Deregulation: FG Saves N1.3trn In Oil Sector

Vice President Yemi Osinbajo has disclosed that the current administration of President Muhammadu Buhari has saved N1.3 trillion from its oil deregulation policy.

The deregulation, he said, had resulted in the availability of petroleum products to Nigerians, adding that there is no part of the country where the products are not available.

Speaking at the closing of the National Council on Development Planning in Kano, yesterday, Prof. Osinbajo noted that modern economies hardly experienced growth without strategic planning.

He pointed out that one of the priorities of President Muhammadu Buhari’s administration is the diversification of the economy, with agriculture as top priority.

This is even the vice president, at the 4th Lecture Series of Progressive Governors’ Forum earlier in Kaduna, noted that the federal government was left with only a few years to transform the country.

“We have the next few years to transform this country and I hope we would be able to make that change. I’m sure the states here are the ones to make that change,” he said.

Prof. Osinbajo asserted that Nigeria had what it takes to be a great nation, but noted that the desired positive change cannot be achieved except public servants take responsibility for the transformation of the country.

He called on state governors, especially the All Progressives Congress (APC) governors, to deliver on the change agenda of the party, noting that they are the real agents of change that can bring about the social justice the party promised during the electioneering period.

Osinbajo said, “We have what it takes to make a big difference. Like I said in Kano a few minutes ago, we have the capacity in this country to make a great nation. I don’t believe there is any country, especially on the African continent, that has the resources, men and material that we have.”

“But a lot will depend on us, the public servants, whether we are elected or appointed, we are the ones that can make a difference in this country.

“If we as public servants see ourselves as being responsible for transforming our society, we see ourselves as being the hope the country and continent, then, perhaps, the change is really possible. But without us taking responsibility, very little can happen.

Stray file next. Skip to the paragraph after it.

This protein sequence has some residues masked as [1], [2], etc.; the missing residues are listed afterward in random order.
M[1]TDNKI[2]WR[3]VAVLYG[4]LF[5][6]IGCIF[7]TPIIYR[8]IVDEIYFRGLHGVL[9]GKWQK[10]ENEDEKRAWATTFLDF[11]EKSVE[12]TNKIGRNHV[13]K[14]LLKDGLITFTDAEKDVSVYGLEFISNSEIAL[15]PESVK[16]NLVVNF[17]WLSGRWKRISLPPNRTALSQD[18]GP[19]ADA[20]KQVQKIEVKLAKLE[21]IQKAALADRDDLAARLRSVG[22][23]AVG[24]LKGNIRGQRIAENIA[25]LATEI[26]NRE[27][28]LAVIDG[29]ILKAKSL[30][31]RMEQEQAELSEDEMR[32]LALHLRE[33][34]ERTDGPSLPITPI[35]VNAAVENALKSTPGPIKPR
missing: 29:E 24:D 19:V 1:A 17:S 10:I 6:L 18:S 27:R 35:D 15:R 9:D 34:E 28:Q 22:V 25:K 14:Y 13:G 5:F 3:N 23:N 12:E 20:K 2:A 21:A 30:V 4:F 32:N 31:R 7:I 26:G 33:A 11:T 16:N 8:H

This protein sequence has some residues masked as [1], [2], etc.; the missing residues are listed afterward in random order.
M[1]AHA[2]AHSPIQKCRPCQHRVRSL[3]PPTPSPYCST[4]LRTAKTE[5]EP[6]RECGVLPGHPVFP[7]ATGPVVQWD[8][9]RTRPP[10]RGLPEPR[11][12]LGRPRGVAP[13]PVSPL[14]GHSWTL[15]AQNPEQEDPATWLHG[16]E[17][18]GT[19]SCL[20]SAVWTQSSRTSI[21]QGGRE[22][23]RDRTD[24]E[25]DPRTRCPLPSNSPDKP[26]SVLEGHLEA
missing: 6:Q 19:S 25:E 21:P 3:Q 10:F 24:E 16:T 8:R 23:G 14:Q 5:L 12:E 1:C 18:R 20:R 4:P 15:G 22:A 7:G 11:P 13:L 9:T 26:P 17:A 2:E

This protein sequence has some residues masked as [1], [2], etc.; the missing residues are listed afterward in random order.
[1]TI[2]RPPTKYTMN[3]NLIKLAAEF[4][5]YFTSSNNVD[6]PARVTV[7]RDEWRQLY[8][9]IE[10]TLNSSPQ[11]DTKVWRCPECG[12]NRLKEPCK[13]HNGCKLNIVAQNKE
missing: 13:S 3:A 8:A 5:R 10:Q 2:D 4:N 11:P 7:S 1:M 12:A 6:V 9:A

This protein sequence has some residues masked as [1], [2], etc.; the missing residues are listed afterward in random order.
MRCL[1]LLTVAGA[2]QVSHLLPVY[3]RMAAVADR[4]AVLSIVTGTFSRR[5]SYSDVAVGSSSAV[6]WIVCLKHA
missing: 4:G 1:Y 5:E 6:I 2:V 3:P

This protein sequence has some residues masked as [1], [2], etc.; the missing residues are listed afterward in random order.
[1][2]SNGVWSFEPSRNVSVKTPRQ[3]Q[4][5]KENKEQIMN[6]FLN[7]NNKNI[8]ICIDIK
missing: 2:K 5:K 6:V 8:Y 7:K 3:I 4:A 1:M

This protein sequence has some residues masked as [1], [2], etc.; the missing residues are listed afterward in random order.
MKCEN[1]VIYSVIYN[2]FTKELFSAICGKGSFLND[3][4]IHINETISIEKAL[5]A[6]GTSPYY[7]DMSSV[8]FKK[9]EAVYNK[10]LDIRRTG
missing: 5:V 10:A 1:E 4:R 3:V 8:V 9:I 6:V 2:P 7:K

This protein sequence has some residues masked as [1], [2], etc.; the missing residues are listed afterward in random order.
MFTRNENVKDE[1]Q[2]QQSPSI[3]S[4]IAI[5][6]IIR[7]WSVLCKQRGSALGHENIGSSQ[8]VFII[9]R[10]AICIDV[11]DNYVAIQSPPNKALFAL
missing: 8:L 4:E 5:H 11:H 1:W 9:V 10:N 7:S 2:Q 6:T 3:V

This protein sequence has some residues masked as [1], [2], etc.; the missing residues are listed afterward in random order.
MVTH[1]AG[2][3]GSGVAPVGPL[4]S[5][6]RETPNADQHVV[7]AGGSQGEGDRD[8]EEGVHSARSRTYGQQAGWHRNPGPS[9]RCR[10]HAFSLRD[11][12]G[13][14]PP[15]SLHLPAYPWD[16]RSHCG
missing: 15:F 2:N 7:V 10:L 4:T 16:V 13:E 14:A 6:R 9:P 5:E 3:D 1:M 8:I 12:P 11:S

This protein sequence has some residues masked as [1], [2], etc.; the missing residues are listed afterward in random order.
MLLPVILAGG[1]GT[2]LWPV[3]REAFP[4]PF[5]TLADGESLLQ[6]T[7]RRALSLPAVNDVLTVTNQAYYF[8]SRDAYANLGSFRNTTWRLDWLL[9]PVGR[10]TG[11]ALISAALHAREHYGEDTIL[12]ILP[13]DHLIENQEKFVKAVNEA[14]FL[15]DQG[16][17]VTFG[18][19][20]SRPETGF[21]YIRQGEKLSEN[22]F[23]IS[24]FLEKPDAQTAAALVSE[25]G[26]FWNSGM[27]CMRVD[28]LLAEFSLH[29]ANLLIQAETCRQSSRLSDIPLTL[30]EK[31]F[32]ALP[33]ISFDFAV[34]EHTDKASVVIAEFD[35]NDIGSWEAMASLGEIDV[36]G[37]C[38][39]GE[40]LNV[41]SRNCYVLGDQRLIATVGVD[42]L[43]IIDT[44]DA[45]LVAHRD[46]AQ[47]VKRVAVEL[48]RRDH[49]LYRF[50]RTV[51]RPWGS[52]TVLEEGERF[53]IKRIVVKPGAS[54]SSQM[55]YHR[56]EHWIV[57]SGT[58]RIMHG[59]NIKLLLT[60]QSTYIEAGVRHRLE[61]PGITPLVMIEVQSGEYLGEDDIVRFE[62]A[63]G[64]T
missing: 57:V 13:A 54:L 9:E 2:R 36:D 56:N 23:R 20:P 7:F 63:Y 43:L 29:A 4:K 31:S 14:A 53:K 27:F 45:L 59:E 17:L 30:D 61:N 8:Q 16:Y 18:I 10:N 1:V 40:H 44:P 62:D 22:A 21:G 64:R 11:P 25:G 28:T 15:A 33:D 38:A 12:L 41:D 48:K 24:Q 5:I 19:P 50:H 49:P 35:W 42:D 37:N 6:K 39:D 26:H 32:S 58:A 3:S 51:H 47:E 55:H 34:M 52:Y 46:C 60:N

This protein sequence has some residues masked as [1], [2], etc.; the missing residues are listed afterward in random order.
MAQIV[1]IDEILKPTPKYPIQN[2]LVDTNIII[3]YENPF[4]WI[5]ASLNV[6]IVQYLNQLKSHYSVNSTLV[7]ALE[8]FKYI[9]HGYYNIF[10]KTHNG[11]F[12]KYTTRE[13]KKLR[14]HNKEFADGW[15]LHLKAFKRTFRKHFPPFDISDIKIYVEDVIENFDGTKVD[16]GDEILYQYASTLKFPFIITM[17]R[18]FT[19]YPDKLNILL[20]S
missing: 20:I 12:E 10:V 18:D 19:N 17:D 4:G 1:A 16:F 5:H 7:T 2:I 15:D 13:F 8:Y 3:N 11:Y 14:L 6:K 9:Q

“We don’t have shortage of ideas or shortage of intentions in Nigeria, but what we lack is ability and capacity to see something through and complete it. For me, one of the greatest frustrations of government is that there are so many great ideas, great thoughts, but we face difficulties of completing things.

“The challenges that many states in Nigeria face today are not self-inflicted; some are historical; they are legacy challenges. But then, we are required to come to the table with fresh ideas to solve the problems. Some of the problems are not problems we can solve in few months or even years.

He advised the various governments in the country to think out of the box and to collaborate with one another towards achieving greater things.

“We are called upon at this time to make a difference and I believe the time calls for creativity and innovation but ,more importantly, the time calls for depending on each other, looking up to each other for solutions. We cannot operate in silence,” he said.

Kaduna State governor, Malam Nasir el-Rufai, who also spoke at the event, said Nigeria was facing an unprecedented economic crisis, most of which arose from the circumstances of the past administrations, adding that the worst job in Nigeria today is to be a state governor.

“We are left to redeem inherited problems. We don’t have a hand in it, but we have a duty to solve them,” he said, adding that there is the need for a fundamental shift away from ways things were done in the past for the country to move forward.

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